Sonata in E minor for Piano and Violin, K304
Two Movements (with bells) [BBC commission: world premiere]
Sonata in E minor for Violin and Piano, Op.82
James Ehnes (violin) & Eduard Laurel (piano)
Reviewed by: Nick Breckenfield
Reviewed: 23 July, 2007
Venue: Cadogan Hall, London
Even more satisfyingly, they came together as a musically cogent programme, finely performed by Canadian violinist James Ehnes with his regular recital partner, pianist Eduard Laurel. The recital overran, mainly because Kernis’s Two Movements (with bells) was much more substantial than the suggested 12 minutes.
Announcer Sara Mohr-Pietsch surprised me, at least, in telling the audience that this Sonata is the only work Mozart wrote in the key of E minor. Despite its minor-key status the opening movement is not particularly melancholy, though its ensuing partner, a slow minuet, harking back to baroque dance suites, is rather deliberate in its tread, not a carefree dance at all. The notion of it as a keyboard sonata with optional violin part was aurally evidenced by the very opening’s unison part for both piano and violin.
Two Movements (with bells) – ‘Presto’ and ‘A Song for My Father’, each lasting close on 10 minutes – became a much more substantial centrepiece than originally intended. Despite the titles indicating, first, something totally fast and, second, a slower tempo, each movement rang the changes. The slower middle section of the first movement seemed to come to a standstill and, initially, I thought, when the music started again (building up to Piazzolla-like passages), we were in the second movement. Contrariwise ‘A Song for My Father’ – the work is dedicated to the memory of Kernis’s father – started and ended raptly, flanking more frenetic central sections.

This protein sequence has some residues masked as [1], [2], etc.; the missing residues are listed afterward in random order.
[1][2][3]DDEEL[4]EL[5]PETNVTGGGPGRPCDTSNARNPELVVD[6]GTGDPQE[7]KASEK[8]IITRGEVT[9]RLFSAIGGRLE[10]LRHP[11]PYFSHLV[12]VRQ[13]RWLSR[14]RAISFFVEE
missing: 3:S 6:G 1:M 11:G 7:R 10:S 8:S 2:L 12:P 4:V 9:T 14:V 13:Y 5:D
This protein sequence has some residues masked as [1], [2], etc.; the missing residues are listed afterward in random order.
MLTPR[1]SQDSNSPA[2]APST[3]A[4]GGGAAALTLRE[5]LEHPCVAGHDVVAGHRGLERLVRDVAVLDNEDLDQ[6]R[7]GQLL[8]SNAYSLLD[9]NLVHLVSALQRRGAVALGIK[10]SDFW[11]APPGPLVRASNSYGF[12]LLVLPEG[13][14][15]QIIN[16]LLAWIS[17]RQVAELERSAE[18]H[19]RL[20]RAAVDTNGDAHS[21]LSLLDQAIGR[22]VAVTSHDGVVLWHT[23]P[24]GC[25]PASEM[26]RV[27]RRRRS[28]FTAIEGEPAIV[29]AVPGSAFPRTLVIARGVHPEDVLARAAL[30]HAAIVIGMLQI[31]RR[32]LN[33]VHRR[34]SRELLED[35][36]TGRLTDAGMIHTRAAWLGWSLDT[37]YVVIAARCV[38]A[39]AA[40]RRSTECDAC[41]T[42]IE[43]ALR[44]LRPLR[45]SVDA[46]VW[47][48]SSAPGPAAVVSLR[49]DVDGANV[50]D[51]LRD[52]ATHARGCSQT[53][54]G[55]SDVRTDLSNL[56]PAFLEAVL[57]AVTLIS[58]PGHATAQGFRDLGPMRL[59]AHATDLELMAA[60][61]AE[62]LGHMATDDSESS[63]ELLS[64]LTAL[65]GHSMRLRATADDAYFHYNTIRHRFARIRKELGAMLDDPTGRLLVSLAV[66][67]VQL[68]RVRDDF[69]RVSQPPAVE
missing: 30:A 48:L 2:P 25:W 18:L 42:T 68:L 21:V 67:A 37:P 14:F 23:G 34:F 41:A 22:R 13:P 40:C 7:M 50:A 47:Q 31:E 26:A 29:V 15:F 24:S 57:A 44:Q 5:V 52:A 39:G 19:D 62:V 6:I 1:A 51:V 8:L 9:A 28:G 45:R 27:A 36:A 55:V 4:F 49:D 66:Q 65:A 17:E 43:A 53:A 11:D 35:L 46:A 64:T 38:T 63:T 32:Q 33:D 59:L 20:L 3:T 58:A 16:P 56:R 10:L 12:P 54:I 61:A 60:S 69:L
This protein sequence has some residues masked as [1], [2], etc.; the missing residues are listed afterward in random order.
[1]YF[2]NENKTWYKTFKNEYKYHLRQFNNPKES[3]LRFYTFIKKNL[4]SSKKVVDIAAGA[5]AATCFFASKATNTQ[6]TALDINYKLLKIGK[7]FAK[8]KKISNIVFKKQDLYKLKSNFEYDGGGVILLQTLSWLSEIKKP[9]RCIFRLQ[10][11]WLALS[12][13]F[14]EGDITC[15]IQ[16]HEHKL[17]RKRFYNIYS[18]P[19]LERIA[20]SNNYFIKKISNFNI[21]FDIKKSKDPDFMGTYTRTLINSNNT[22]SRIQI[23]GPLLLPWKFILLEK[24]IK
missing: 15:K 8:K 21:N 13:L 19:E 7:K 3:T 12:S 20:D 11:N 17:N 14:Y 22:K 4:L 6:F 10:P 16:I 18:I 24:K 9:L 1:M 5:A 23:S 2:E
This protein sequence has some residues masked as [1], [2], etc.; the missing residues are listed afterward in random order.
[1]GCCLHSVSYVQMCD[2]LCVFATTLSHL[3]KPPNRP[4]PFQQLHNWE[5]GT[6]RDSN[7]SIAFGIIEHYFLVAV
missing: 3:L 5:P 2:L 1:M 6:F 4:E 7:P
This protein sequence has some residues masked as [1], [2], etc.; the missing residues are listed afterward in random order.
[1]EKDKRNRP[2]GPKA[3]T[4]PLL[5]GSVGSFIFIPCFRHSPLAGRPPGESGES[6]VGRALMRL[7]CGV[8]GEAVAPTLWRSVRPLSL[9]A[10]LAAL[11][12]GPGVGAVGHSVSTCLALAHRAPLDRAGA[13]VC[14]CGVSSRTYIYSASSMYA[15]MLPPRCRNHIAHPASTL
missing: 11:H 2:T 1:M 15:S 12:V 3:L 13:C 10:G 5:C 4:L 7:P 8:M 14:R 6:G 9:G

The bells, as Ehnes related to Mohr-Pietsch in his introduction, are inherent within the music. If one didn’t always hear their presence – Ehnes admitted that only in the last few days rehearsing the piece did they realise the bells’ importance and suddenly being aware how similar real bells (heard when driving through Ontario) are to what Kernis had written.
All in all, a very impressive piece, which will grow in one’s consciousness the more one hears it. One suspects that Ehnes and Laurel will find ways of programming it often.
Kernis – absent, but, we were assured, listening online at home – sees the origin of his new violin and piano work (not titled ‘sonata’ but certainly substantial enough) in his 1982 orchestral New Era Dance, which receives its UK première at the National Youth Orchestra Prom on 4 August.
The Elgar was fervently played by Ehnes and Laurel who commanded Elgar’s twists and turns, if not quite an idiomatic English way with that most recognisable of Elgarian tricks, summed up in the notion of nobilmente; a melting to a tune both nostalgic and alive, that here sounded much more mainstream European in its demeanour. Don’t get me wrong – Elgar’s music can be played like this, and is persuasive when it is. To a certain extent the problem is mine, expecting Elgar to be played so specifically, with a more responsive way with Elgar’s sinewy style, but – on the other hand – it does sound uniquely Elgarian if so done!
Worth catching on BBC Radio 3’s “Listen Again” service; and Ehnes plays Barber’s Concerto in Prom 16.